I am proud to be a part of this program because of the great success we’ve had in providing an open environment to people of all backgrounds to come and learn. This reflects our greater commitment to approaching Jewish Studies with critical thinking and the academic rigor required of producing insights that will stand the test of time. The success of this program in growth, interest, and community support speaks for itself and I am so thankful to be a small part of its legacy.

For mostly the wrong reasons, and a couple of the right ones, I signed up to write an honors thesis last spring. With a vague topic in mind and a desire for a special purple necklace, I sent in the email with a brief and ignorant proposal regarding American Jewish political identity. A year has gone by and I have spent countless hours poring over previous research, trying to learn Stata, frantically emailing advisors (Thank you Dr. Shneer), and convincing myself to continue with this undertaking despite serious feelings of doubt. In approaching this topic it was no surprise that the majority of the previous research was devoted to Jews who identify as Democrats. In an attempt to introduce new research to the field, I wanted to know what factors influenced the political affiliations of the minority of Jews who identify as Republicans. My hypothesis and theory weren’t supported by the data but in the process of exploring this question I uncovered some interesting phenomena. Mainly, Jewish Republicans are registered to vote at much lower levels than Democrats, indicating lower levels of political participation. I was also surprised to find a high correlation between having a Jewish mother and identifying as a Democrat. Anyone who can propose a causal mechanism for this relationship come find me at the reception and I’ll get to work on my Master’s Thesis.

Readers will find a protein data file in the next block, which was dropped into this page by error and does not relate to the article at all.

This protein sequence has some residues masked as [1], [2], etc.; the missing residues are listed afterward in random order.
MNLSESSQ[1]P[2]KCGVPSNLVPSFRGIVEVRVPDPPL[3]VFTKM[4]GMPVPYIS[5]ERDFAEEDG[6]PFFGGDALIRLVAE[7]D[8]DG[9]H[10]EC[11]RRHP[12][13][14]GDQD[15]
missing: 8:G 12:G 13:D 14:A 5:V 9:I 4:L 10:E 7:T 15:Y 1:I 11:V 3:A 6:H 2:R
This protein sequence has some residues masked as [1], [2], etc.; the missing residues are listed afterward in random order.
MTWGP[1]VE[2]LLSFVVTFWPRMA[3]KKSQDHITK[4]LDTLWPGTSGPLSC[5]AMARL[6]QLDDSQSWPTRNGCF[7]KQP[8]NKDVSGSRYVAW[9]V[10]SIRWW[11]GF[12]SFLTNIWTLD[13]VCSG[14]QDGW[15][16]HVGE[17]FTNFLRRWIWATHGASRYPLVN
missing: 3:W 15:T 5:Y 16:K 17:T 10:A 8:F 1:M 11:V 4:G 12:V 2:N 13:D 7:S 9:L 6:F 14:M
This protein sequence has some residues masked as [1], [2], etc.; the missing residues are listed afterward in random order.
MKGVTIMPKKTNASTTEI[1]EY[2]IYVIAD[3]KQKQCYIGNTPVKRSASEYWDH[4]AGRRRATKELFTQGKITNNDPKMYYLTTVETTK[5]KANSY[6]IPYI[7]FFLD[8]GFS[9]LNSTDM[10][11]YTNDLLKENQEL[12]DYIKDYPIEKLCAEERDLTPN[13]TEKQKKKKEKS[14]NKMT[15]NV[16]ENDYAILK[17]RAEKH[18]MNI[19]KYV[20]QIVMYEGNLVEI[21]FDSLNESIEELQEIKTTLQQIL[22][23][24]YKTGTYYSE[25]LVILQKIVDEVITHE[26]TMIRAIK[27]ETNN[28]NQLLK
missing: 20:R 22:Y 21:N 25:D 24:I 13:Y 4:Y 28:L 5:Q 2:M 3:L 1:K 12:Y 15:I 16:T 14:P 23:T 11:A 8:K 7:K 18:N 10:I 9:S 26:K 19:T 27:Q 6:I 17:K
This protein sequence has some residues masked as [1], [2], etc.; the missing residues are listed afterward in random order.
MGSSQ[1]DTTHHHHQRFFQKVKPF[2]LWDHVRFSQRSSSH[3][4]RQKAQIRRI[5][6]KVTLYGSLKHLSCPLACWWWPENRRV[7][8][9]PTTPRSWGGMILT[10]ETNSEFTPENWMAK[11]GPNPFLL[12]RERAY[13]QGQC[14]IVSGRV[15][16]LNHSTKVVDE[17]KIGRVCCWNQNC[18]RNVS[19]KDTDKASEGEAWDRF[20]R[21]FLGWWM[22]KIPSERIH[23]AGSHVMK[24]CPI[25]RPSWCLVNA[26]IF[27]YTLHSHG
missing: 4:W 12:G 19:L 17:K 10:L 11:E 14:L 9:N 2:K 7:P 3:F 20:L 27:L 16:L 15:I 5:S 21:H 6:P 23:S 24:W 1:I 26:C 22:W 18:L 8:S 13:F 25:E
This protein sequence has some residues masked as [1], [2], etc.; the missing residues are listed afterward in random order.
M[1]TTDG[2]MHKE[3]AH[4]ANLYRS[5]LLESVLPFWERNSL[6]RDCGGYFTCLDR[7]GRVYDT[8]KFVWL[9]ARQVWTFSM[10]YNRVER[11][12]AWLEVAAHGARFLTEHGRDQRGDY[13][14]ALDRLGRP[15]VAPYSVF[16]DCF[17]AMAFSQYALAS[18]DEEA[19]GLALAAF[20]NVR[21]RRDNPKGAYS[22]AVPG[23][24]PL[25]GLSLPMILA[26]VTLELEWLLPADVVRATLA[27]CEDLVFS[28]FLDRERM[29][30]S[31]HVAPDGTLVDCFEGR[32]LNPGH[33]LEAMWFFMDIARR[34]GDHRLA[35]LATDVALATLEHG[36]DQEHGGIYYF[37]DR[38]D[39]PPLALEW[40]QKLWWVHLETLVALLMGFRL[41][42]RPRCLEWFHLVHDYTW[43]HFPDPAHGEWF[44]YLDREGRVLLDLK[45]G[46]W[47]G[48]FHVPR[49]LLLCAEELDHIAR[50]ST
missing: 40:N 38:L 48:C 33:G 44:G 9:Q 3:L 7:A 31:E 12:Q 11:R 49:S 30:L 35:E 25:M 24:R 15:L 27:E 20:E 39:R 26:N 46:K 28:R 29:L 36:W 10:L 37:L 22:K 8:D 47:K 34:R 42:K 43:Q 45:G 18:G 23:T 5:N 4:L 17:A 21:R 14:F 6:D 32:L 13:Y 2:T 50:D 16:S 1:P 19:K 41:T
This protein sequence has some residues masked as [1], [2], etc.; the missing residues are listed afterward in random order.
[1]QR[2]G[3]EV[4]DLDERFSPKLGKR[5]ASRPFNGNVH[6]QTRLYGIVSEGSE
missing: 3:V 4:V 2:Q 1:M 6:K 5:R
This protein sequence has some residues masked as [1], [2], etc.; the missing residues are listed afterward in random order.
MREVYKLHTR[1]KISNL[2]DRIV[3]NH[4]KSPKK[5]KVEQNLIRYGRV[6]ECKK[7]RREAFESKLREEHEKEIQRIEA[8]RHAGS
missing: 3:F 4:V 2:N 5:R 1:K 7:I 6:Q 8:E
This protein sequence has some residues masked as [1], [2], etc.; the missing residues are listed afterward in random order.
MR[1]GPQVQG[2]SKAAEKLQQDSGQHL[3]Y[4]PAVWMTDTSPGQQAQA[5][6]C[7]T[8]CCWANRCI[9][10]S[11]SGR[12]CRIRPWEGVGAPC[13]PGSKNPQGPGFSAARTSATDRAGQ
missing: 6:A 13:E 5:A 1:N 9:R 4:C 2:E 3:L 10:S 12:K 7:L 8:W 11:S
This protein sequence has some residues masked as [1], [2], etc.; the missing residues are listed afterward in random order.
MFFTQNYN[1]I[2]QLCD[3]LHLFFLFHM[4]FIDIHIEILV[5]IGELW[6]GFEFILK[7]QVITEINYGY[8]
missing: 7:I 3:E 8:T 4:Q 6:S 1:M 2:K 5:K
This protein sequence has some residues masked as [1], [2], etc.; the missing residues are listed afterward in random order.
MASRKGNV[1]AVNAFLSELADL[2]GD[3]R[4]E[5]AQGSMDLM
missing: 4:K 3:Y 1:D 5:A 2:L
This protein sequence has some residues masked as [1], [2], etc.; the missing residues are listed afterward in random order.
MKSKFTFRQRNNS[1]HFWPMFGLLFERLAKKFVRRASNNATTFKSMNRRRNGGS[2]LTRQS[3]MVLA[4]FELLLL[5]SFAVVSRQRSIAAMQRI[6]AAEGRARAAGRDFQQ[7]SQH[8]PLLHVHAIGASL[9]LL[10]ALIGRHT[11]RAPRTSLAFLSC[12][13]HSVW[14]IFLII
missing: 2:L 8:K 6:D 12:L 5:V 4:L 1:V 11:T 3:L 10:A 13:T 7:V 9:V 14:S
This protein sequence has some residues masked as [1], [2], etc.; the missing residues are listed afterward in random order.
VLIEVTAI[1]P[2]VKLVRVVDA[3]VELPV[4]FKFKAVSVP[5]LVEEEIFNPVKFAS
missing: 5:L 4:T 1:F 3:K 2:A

In preparing for this speech I went through and listened to some recent commencement speeches that included Colbert, Ellen DeGeneres, JFK, and Steve Jobs. I loved the inspiring feelings and confidence that these speakers instilled in me and could picture myself sitting in the audience with each graduating class. In the words of Ellen: Usually when you’re wearing a robe at 10 o’clock in the morning it means you’ve given up. Now, you might be thinking that has happened to me before. And I’m here to tell you it will happen again. But graduation isn’t an excuse to wear a robe for the rest of your life. It’s never too late to remove the robe, get out there, and continue to share your gifts with the world.

Congratulations to the class of two-thousand and fifteen. Thank you.